Sunday, November 23, 2014

Egyptian Court Acquits First Doctor Charged With Female Genital Mutilation

The Guardian on Thursday reported that the first doctor in Egypt to be brought to trial under a 2008 law on charges of female genital mutilation has been acquitted:
Raslan Fadl, a doctor and Islamic preacher in the village of Agga, northern Egypt, was acquitted of mutilating Sohair al-Bata’a in June 2013. The 12-year-old died during the alleged procedure, but Fadl was also acquitted of her manslaughter.
No reason was given by the judge, with the verdict being simply scrawled in a court ledger, rather than being announced in the Agga courtroom.
Sohair’s father, Mohamed al-Bata’a, was also acquitted of responsibility. Police and health officials testified that the child’s parents had admitted taking their daughter to Fadl’s clinic for the procedure.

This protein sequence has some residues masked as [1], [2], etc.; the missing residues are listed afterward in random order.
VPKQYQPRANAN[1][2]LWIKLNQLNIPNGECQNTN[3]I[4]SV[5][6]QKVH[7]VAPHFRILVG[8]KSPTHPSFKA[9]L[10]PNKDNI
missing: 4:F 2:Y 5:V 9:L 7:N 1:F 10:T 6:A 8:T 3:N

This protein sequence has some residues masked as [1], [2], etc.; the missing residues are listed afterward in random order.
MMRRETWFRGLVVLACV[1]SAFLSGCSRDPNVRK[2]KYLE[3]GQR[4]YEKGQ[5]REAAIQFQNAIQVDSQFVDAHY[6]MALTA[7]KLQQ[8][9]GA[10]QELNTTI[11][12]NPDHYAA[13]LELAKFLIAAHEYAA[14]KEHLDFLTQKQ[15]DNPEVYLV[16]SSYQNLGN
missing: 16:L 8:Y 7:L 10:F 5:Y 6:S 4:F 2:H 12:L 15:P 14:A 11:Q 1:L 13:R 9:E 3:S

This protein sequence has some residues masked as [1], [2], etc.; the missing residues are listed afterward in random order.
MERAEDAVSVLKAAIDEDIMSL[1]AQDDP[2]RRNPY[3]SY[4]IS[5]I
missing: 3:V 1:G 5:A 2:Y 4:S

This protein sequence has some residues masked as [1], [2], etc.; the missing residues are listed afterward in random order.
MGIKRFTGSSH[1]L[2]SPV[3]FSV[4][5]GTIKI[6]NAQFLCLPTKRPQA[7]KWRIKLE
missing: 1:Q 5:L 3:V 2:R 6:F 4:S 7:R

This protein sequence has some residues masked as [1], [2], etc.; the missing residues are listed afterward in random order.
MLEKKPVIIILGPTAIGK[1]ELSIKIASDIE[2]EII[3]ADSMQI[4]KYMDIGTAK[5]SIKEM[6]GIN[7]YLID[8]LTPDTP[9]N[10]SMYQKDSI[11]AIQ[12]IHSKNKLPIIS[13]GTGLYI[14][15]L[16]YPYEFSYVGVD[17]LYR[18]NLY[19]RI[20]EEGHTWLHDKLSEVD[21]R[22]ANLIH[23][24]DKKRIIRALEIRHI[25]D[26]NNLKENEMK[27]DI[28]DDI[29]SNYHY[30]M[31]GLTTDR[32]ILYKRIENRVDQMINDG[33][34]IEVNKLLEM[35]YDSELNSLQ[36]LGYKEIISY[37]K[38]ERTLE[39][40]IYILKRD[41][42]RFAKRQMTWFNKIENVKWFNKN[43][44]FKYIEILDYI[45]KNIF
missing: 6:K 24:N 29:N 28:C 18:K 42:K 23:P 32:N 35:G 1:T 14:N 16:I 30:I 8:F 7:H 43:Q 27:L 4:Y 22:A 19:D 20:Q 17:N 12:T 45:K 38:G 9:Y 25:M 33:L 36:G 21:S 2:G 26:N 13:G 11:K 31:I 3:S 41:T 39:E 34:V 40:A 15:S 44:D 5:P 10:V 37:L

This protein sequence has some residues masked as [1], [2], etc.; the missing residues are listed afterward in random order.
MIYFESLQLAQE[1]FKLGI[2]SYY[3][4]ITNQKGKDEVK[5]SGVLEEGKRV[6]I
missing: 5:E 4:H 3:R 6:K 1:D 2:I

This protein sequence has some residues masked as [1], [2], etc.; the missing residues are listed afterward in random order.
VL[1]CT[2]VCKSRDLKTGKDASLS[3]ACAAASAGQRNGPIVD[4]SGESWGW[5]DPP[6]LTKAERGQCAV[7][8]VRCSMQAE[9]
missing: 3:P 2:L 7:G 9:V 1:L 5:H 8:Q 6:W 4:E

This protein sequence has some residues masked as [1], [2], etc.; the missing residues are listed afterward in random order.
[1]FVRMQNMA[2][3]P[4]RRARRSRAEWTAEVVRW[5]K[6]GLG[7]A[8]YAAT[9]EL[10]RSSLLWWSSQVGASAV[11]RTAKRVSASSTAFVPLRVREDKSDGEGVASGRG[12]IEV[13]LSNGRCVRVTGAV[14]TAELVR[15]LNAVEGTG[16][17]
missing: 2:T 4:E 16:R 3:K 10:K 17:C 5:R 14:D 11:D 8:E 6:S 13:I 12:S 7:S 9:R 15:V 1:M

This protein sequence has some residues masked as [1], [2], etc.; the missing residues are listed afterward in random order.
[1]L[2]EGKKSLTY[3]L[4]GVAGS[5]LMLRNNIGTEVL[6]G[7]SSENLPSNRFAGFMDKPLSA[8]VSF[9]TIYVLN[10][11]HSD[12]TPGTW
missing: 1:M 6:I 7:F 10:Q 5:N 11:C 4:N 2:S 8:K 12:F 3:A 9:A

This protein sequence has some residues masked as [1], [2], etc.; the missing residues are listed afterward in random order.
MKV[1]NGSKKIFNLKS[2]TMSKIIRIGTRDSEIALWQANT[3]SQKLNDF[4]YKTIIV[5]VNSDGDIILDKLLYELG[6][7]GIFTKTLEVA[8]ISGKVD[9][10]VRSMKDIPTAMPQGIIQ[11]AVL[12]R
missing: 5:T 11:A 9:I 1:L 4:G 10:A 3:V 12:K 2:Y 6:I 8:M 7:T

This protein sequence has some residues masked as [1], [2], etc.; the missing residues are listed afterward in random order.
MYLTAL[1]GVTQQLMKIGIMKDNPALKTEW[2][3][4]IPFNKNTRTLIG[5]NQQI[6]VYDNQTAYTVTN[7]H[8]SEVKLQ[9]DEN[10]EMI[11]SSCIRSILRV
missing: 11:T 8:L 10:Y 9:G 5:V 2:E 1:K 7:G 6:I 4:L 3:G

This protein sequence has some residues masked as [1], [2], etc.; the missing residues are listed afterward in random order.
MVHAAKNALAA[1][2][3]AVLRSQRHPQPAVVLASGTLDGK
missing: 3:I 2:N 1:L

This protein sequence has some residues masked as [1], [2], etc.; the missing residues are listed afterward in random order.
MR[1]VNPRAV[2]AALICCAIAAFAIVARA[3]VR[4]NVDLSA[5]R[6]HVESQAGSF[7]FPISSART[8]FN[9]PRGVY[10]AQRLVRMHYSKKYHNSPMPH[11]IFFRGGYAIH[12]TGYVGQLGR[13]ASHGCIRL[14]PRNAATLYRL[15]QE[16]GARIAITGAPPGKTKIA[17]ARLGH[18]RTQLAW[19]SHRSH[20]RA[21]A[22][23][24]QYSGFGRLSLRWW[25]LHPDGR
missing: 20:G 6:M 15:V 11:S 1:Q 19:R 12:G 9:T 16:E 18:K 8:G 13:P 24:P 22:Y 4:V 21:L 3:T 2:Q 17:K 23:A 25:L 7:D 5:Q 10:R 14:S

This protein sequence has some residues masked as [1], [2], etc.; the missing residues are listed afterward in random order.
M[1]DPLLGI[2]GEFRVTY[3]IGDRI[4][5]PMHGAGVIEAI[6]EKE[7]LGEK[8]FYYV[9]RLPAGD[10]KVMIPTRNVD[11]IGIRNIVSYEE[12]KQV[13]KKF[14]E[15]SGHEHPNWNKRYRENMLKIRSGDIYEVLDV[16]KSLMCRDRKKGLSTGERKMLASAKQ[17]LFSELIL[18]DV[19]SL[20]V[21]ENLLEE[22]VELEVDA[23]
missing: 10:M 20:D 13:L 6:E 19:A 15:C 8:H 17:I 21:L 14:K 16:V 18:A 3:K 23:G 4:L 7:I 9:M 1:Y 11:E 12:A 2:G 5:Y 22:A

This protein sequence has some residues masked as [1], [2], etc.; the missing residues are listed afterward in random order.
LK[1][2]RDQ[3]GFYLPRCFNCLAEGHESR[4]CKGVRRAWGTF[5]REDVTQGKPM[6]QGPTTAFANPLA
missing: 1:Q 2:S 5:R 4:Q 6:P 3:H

Despite his acquittal, the doctor was ordered to pay 5,001 Egyptian pounds (about £450) to Sohair’s mother for her daughter’s manslaughter, after the pair reached an out-of-court settlement.
In rural areas, both Muslims and Christians support FGM, believing it reduces adultery. 91% of married Egyptian women have been subjected to the procedure.